Edmund purchased a large stable in the New Street area of Waterford. He had the ground floor transformed into three classrooms and the space over the classrooms he made into three crude bedrooms. These actions were to many, incomprehensible. Here was a businessman with no formal training setting himself up as a teacher of Waterford’s most scruffy, poverty-stricken and undisciplined boys. Edmund himself may have had his doubts but he put a serene faith in God that the future would bear fruit for those whom he loved most – the poor.
There were only six pupils on the first day, but it was a start. The boys who came were rough, hardened and uncouth, owing to by years of living on the streets. Call it cajoling, enticement or his own magnetism, but it wasn’t long before the three classrooms were filled. Voluntary workers came forward to help him but soon left when they found it a Herculean task just trying to control the unruly mob, let alone teach them! To add to this, his neighbours complained of the disturbance and resented the presence of the riff-raff in the respectable neighbourhood and suggested that the boys would be “happier in their ignorance”.
Soon, as if in answer to Edmund’s prayers, two young men, Thomas Grosvenor and Patrick Finn offered themselves to Edmund, not merely to help in teaching but also to join Edmund in the religious congregation they knew he wished to establish for the education of the poor.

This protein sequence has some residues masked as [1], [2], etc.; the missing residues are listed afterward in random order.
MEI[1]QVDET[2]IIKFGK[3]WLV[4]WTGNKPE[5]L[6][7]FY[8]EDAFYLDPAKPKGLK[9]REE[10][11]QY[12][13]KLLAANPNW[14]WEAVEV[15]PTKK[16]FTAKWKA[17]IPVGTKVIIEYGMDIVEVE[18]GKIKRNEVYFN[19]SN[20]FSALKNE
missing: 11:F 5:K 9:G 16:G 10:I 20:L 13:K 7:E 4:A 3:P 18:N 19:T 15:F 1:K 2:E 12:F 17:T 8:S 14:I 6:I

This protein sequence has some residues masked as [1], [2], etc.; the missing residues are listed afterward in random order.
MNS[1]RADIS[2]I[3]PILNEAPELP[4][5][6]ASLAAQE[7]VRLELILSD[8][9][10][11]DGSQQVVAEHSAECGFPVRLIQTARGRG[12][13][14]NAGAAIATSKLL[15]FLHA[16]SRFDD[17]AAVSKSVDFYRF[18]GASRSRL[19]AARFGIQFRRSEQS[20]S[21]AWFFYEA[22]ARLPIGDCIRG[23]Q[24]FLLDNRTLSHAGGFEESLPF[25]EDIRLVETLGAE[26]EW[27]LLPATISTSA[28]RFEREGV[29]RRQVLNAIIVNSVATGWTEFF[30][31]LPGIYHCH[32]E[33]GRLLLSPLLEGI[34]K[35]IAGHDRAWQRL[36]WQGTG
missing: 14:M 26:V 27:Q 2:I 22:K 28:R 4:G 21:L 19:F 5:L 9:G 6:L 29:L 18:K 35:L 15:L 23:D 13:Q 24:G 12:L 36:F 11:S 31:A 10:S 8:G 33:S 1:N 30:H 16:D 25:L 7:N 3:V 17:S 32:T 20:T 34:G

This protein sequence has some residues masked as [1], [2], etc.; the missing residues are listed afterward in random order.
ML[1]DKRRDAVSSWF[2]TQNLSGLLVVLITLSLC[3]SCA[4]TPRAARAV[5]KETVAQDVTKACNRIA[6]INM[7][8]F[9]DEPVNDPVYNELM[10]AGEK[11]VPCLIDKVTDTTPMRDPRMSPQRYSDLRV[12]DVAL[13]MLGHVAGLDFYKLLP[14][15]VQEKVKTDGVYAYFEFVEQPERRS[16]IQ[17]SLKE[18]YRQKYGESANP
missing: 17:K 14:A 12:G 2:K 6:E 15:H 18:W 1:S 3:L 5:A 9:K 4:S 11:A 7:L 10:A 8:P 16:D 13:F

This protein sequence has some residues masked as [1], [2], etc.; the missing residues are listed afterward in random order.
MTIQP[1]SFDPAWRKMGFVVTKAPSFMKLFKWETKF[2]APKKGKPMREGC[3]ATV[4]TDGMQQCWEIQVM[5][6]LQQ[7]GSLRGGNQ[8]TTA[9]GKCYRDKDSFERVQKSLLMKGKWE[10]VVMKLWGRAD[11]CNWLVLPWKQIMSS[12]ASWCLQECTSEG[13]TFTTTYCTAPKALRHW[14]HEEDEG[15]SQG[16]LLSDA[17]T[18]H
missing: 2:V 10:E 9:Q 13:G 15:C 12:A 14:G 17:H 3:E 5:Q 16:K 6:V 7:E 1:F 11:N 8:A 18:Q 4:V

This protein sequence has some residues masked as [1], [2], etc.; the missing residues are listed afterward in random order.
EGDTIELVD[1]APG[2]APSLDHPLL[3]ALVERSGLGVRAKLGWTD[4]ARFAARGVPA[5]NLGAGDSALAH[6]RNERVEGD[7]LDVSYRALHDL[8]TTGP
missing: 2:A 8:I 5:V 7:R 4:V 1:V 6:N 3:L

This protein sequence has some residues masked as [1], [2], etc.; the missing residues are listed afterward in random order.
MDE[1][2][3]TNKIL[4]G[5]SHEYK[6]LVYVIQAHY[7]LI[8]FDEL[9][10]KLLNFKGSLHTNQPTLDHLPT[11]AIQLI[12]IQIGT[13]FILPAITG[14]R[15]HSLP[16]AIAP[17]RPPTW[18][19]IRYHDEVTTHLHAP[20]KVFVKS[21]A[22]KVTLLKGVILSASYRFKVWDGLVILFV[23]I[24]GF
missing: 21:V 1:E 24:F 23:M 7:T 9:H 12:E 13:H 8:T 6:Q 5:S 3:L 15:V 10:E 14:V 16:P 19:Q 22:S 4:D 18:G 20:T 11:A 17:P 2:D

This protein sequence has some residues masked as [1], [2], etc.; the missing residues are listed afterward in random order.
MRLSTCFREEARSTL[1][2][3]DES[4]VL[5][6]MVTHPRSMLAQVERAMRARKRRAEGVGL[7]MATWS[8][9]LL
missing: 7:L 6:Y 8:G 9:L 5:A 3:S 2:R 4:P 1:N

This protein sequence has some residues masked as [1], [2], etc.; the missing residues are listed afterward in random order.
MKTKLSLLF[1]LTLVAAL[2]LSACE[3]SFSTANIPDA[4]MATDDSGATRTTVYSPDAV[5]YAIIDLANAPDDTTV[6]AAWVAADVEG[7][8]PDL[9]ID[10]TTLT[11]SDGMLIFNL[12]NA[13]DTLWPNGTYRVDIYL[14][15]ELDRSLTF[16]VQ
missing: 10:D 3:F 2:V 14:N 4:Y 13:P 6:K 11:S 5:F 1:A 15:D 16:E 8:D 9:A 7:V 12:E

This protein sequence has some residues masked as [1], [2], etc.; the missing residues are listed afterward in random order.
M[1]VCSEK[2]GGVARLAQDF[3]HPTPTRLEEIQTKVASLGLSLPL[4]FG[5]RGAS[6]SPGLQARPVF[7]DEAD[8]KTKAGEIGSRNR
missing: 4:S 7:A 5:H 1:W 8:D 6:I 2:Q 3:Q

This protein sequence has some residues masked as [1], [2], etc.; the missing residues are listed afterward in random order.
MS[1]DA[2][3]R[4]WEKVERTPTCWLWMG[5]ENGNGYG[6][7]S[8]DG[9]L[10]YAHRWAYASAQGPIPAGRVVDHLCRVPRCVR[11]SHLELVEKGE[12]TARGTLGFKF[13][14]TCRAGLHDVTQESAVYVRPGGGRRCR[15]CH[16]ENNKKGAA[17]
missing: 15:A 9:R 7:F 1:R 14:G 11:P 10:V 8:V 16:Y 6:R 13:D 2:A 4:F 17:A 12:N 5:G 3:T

And so it was that Edmund, Thomas and Patrick took up residence above the stable school and thus began the very first community of Christian Brothers.
In 1802, Edmund took a crucial step towards establishing a fully-fledged religious congregation, recognized by the Pope in Rome. He commenced building a monastery in the southern area of Waterford. The building was large and comprised a school and monastery that could accommodate 7 Brothers and was named Mount Sion. It was in 1804 that the pupils of New Street were transferred to Mount Sion. Edmund not only educated the children, but he also fed and clothed them. He built a bake-house for baking bread and also a tailoring shop, which turned out warm clothes for his boys.
Edmund knew only too well the futility of trying to educate children who were hungry and cold. Edmund also set up a lending library (an altogether new move for the time) at Mount Sion. Books were lent out to the boys on Fridays so that the boys could read them for their largely illiterate parents at night on Saturdays and Sundays!
It was also at Mount Sion that Edmund laid stress on the teaching of morals and good values to the boys apart from the usual academics; a practice that is held dear to the Brothers even today. The good news of Edmund’s educational crusade on behalf of the poor soon spread beyond the boundaries of the city of Waterford. Other cities got to hear about his work, and because the social conditions of the poor were much the same in every part of the country, a number of cities and towns expressed the wish that Edmund would open a school for their poor. So keen were the people to have schools run under Edmund’s educational system that the next school Edmund opened in Carrick-on-Suir was entirely built by the people of that town. Not only did the number of schools grow but also many young men attracted by the life and work of Edmund, joined him in his life and work.